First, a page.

The first rule of any technology used in a business is that automation applied to an efficient operation will magnify the efficiency. The second is that automation applied to an inefficient operation will magnify the inefficiency.Bill Gates
Disintermediation is a term you may have heard of before. Its origins can be traced back to 1967, when consumers began to avoid intermediaries like banks by investing directly in securities such as mutual funds, hedge funds, bonds, and stocks rather than leaving their money in savings accounts. Today our digital economy is searching for inefficiencies and rooting them out. Companies that do this well lower costs and dramatically increase profits for their stockholders. Organizations that do not will be left behind.
Over the course of a technology career centered around payments, finance, and security I have seen a lot of inefficiencies. In managing $15 billion a month in payment processing at a Fortune 25 bank, I saw the impact on consumers and organizations. Outside of a bank, payments become even more challenging and complex. As you make any kind of payment (through PayPal, Apple Pay, credit cards, etc.) there is a lot of scrambling going on in the background. Someone must transfer the money accurately and reliably so that it gets to where you want it to go. Sounds easy, doesn’t it? The reality is it’s very messy and complicated, and large organizations like banks and airlines devote hundreds of people and millions of dollars to accomplish it each year. Other companies like merchants just want their money, but they pay a significant percentage of their sales for each transaction – which they would prefer to keep. The process is often fraught with structural challenges and attempts to automate the manual and time-consuming back office workflow can magnify the problems. Everyone wants to get their money as quickly as they can send a text message on their smartphone. Why shouldn’t this be the way payments work?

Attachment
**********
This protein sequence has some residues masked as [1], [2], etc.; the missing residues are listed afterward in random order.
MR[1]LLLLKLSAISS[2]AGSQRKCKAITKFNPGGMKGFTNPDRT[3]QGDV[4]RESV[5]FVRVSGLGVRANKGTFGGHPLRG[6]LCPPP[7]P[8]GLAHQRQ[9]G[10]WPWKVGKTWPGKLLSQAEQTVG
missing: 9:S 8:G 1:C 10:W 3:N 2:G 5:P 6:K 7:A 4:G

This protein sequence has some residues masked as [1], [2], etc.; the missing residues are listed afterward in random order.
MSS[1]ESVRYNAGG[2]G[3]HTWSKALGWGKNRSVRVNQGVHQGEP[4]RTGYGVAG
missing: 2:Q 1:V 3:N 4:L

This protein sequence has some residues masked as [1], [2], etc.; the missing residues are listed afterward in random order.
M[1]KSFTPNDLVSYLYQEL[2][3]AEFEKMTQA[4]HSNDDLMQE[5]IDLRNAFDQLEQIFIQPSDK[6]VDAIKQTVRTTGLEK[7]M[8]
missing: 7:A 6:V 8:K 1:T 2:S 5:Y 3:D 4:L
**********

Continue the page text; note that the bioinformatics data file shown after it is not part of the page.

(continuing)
I have been mulling this over for some time now. Following a tour as the CIO of a nationwide financial services organization, I went into four years of executive consulting. What I found from working with other companies is that not much had changed. Time has passed, but payments is still an area ripe for disintermediation. Frictionless payments benefit everyone: the consumer, the merchant, banks, and national economies. That is where Modo comes in. In short, Modo has figured out how to make payments frictionless, benefiting everyone involved.
A large part of my work at Modo will leverage my deep technical background as an architect and as an adjunct professor in graduate level cybersecurity at SMU in Dallas. Initially, much of my focus will be as our Chief Information Security Officer (CISO). Cybersecurity is another area where heavyweight approaches abound, and where companies frequently overspend to build a cyber system aimed at today’s threat vectors. We need to be flexible and adaptable to meet not only today’s threats, but also those of the future. In building a best in class security framework and system at Modo, we have leveraged world class platforms like Amazon’s AWS to protect our house. From a process perspective, we are leveraging the National Institute of Standards and Technology’s (NIST) risk and cybersecurity framework and industry best practices to meet tomorrow’s threats. Our approach encompasses best practices from a wide range of industries but is aimed squarely at the unique challenges of the payments industry.
Modo has a great culture, and we are passionate about our mission. I have known Bruce and many of the people here for years, and we are all focused on simplifying payments. Many of us have lived the challenges, and we are thrilled to be part of the solution. We work hard, play hard, and are thrilled to be bringing the answer to everyone’s payments nightmare. And best of all, our frictionless approach to payments is working today! Stay tuned as we work to magnify the efficiencies this will bring to our customers, our stakeholders, and a global and diverse digital economy.